Cold Weather Brewing

12 Tips to Keep You and Your Honey Blonde Warm this Winter

Cooped up inside this winter?    Keep busy (and buzzed) by brewing your own beer and wine!

Here's some helpful hints for cold weather brewing.

  1. Style is Important: Brew a Lager.  Take advantage of the cooler temperatures to brew a cold fermenting beer.  Lager yeasts work better at an average temp of 45-60 F. (Ales require 60-75 F.)
  2. Find the Right Spot:  Location, Location, Location. Find the right place to brew. Check various places in your home with a thermometer over a couple of days and find the average temperature, and/or degree of temperature fluctuation. *Hint: Check out our Max/Min Thermometers which record the high and low temperature readings in your fermentation zone.
  3. Make it Big:  Brew a strong beer and the added alcohol will keep you warm. Barleywines, imperial stouts and strong Belgian beers are all excellent for those long winter months.  Make sure you brew it soon though, since many of these brews take a couple of months to be palatable, and sometimes even up to a couple of years to reach their optimum flavor.
  4. Protect it:  Use a carboy shield to insulate your carboy.  This fits snugly around 5 and 6 gallon carboys, conserving heat, protecting your brew from the harmful effects of light, and minimizing accidental damage from ‘bumping’ something else.
  5. Box it up:  Wrap a blanket around your fermenter and keep it in a box.  This will help to insulate your wort and minimize temperature fluctuations.  While the outside air changes temperature quickly, your insulated fermenter stays warmer.
  6. Keep it up:  Keep your fermenter off the basement floor.  Avoid direct contact with the cold cement which is usually many degrees below ambient room temperature.
  7. Wrap it up:  Get a Brew Belt. This wraps around your fermenter to provide a constant heat source.  The temperature is not regulated, so you’ll have to pay attention to the temperature and unplug it if the brew gets too warm.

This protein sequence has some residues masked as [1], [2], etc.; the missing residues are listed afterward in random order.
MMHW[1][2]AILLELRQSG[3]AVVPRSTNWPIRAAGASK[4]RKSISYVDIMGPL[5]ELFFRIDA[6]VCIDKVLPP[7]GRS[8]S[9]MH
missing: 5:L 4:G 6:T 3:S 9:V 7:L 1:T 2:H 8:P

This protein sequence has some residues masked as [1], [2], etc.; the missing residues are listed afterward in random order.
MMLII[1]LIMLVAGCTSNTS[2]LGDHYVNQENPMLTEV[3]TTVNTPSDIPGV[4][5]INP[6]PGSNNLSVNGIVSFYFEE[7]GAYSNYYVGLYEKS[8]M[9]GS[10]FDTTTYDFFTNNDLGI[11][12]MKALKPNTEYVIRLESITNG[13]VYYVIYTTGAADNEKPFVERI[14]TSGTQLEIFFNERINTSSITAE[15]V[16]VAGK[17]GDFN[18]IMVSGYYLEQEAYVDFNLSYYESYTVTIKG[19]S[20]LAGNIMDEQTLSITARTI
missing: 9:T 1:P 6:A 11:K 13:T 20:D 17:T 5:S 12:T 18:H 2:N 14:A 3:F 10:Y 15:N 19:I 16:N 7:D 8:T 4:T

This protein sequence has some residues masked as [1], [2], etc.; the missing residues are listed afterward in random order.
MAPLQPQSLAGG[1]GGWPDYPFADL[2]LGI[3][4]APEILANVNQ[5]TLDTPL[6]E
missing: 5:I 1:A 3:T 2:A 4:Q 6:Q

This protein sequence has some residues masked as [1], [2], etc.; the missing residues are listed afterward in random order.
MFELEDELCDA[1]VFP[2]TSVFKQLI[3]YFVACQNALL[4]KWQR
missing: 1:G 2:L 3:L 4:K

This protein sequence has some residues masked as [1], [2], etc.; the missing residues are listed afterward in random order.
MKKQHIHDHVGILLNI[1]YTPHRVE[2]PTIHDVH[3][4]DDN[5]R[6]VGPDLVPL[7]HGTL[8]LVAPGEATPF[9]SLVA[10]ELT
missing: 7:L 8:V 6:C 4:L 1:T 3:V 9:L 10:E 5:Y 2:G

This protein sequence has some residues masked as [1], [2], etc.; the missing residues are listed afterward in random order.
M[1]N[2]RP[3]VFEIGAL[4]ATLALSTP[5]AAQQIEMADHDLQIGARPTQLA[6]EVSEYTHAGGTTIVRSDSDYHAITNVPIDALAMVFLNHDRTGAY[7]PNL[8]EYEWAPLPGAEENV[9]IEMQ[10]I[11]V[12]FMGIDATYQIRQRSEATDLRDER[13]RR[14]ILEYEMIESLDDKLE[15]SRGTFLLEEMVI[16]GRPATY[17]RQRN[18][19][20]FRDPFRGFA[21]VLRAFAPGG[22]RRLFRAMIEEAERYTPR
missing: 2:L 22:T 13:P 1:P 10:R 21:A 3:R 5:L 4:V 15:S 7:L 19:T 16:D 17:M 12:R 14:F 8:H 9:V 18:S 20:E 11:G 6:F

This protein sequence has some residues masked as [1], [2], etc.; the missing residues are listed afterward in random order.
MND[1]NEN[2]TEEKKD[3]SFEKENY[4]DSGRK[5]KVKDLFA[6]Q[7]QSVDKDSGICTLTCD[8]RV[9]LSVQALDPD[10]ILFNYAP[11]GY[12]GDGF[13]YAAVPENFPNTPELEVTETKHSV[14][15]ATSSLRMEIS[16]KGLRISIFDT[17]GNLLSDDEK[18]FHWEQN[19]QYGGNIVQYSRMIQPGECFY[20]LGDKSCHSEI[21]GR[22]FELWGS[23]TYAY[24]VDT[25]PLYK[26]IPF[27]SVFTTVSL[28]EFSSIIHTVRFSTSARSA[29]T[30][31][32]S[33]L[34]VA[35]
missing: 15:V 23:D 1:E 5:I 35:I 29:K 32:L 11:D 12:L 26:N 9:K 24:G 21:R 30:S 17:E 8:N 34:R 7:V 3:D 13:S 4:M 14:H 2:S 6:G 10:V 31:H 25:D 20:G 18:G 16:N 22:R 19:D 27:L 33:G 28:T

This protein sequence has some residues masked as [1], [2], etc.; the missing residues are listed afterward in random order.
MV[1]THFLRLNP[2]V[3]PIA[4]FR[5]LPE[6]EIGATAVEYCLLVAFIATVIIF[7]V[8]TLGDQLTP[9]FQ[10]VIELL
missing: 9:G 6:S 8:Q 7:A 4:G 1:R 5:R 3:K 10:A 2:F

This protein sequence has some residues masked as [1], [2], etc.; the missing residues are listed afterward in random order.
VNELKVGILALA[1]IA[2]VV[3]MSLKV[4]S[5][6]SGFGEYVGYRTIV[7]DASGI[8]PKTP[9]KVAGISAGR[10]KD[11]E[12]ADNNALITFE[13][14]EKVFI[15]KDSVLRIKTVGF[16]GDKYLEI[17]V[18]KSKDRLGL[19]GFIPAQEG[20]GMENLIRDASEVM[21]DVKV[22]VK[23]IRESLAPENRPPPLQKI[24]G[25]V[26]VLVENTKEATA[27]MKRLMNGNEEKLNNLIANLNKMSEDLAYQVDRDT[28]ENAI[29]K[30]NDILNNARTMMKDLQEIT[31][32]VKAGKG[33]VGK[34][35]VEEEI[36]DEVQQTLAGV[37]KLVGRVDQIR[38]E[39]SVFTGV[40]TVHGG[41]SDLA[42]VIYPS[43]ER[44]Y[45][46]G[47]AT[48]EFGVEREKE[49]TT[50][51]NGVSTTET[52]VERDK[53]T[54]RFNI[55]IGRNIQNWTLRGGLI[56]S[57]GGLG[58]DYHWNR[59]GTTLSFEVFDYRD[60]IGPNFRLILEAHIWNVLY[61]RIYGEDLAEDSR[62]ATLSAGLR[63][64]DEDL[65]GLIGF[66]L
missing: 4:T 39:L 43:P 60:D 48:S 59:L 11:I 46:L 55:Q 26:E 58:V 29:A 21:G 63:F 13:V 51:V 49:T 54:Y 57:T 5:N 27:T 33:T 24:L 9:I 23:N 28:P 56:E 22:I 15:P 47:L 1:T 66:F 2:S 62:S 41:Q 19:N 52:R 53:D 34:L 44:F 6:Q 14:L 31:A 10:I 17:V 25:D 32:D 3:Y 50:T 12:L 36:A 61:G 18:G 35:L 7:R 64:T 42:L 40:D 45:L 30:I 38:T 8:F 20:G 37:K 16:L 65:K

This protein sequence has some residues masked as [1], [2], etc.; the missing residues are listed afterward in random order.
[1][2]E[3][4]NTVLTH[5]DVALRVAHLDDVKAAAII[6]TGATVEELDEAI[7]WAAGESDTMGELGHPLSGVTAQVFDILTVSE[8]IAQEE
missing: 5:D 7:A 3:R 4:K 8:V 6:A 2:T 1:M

8. Warm the Bottom:  Try a heating pad underneath your fermenter.  Hot air rises. And the heat will radiate up through your brew.  Take care not to heat the fermenter too much.  Since most of these are unregulated, you’ll have to keep an eye on the temperature.
  9. Light it up: Another way to warm up your vessels during the cooler months is with a 100 watt light bulb.  Place the bulb approx 12 inches for your batch to warm up the temperature by as much as 8-10 degrees F.  Back the bulb away, or use a lower wattage to affect less of a temperature increase. Be sure to cover your carboy with a towel or bag to protect it from the potentially harmfull effect of direct light.  
  10. Maintain Control:  Try a fridge thermostat.  For excellent temperature control, put your fermenter in a closed space (like an old fridge, or even an insulated box) and plug your lamp into the thermostat.  This will turn the bulb on and off, allowing you to set the desired temperature.  Some people get real fancy with this and construct an insulated room or box, and use a regulated space heater for optimum temperature control.
  11. Try a Warm Bath:  Put your fermenter into a larger bucket (or aquarium).  Fill the outside bucket with water, and use an aquarium heater (available at most pet supply stores) to heat (and possibly regulate the temperature of) the water.
  12. A.H.H.H. :  Always have home-brew handy.  This one’s really a no-brainer, but it’s also a very important element in maintaining your sanity during the brew process.  Plus, if you have a basement full of Home-Brew, you wont have to run out in the middle of a blizzard to stock up on this all-important beverage.

                                  

Remember:  When you brew your own brew, it warms you twice!

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